throughout history, across cultures, and in language. The conference committee invites papers dealing with
any aspect of mankind's conception of the End-of-Days. Individual papers or panel proposals may center upon
any time period and any culture or people. They may furthermore draw thematically from such academic
disciplines as literary criticism and theory, poetry, fiction, philosophy, religious studies, medieval and
renaissance studies, art history, biblical history, cultural geography, and folklore. We also welcome papers

The Male Empire under the Female Gaze: White Women and British India (30 November 2009)

Sunday, September 13, 2009 - 12:09pm
Susmita Roye, University of Bristol

This collection of essays proposes to explore the 'female gaze' that observes, locates and shapes the Empire, which is largely viewed as 'male.' Imperialism is undeniably a male-dominated affair. However, the 'female' element in the process cannot and should not be overlooked. Women's literature about the Empire, though often neglected, is considerably large. In India's case, women writers like Maud Diver and Flora Annie Steel narrate fictional tales colored by their first-hand experience of Indian life and life in India. It perhaps becomes more interesting when male authors like E. M.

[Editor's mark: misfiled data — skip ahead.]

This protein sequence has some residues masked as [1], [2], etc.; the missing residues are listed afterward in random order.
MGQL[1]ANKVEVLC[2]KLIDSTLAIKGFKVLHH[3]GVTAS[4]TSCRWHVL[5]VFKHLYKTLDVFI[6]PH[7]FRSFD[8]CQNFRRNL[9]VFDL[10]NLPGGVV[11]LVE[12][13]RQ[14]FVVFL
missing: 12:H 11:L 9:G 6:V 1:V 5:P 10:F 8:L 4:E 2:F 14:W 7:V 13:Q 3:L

English Studies & Social Justice--PCEA Annual Conference (4/8/10-4/10/10)

Sunday, September 13, 2009 - 11:14am
Abigail Aldrich / Pennsylvania College English Association

Pennsylvania College English Association (PCEA)
Annual Conference
April 8-10, 2010
Submission Deadline--January 31, 2010

The Hotel Bethlehem
437 Main Street
Bethlehem, PA 18018
(800) 607-2384
Room Rate: $129 + tax

The Politics of Meat in the Nineteenth Century Novel, NeMLA April 7-11, 2010, Montreal

Sunday, September 13, 2009 - 10:38am
Maggie Berg, Seminar Chair, Northeast Modern Language Association

"Meat is a symbol of patriarchy," declares Carol J. Adams. Her study of the sexual politics of meat shows that carnivorousness is also linked to inequalities in addition to those of gender. While beef was a nineteenth-century symbol of Britishness, Percy Shelley claimed that meat - eating widened the gap between rich and poor. This session will consider the politics of meat in the nineteenth -century novel. We invite papers which explore the ways in which carnivorousness is imbricated in issues of class, race nationhood or gender in literary representations. Is meat- eating linked to social power? Is the killing of animals for food linked to other kinds of violence?

[UPDATE] Saving the Planet, Saving our Souls

Friday, September 11, 2009 - 11:52pm
Calee M. Lee

Saving the Planet: Saving our Souls
Essays on Faith & Ecology

Due to email glitches, submissions will now be accepted until October 1st

Submissions are now open for an anthology of essays exploring the sometimes strained, often misunderstood relationship between ecology and spirituality. Essays should address some aspect of ecological awareness within a faith community and can consider themes of: sacramentalism, sustainability, dietary habits, prayer, meditation, activism, ecumentalism, new monasticism, literature and ecocriticism, human interaction with the natural world and others.